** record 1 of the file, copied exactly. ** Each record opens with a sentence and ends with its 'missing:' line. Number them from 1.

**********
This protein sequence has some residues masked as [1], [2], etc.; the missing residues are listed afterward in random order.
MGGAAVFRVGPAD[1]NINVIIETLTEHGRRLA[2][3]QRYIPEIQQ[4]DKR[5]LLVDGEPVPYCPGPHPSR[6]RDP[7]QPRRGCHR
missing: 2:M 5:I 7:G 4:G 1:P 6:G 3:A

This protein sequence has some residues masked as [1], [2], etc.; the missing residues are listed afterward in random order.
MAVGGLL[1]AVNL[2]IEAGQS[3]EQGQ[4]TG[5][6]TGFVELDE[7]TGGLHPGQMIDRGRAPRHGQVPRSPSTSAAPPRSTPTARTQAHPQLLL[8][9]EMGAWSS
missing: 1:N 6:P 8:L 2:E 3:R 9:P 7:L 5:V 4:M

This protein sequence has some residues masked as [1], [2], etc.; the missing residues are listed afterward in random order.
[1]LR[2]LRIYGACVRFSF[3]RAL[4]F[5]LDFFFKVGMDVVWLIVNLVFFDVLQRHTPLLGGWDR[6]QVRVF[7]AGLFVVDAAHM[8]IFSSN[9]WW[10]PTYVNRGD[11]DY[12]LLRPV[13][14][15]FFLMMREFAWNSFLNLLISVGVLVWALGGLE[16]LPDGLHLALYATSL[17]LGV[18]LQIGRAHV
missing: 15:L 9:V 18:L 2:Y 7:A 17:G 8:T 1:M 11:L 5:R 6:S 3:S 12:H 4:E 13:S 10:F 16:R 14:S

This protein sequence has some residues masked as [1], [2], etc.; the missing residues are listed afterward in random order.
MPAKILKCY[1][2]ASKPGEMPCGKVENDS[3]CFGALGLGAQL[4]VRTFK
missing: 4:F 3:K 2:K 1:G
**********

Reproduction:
This protein sequence has some residues masked as [1], [2], etc.; the missing residues are listed afterward in random order.
MGGAAVFRVGPAD[1]NINVIIETLTEHGRRLA[2][3]QRYIPEIQQ[4]DKR[5]LLVDGEPVPYCPGPHPSR[6]RDP[7]QPRRGCHR
missing: 2:M 5:I 7:G 4:G 1:P 6:G 3:A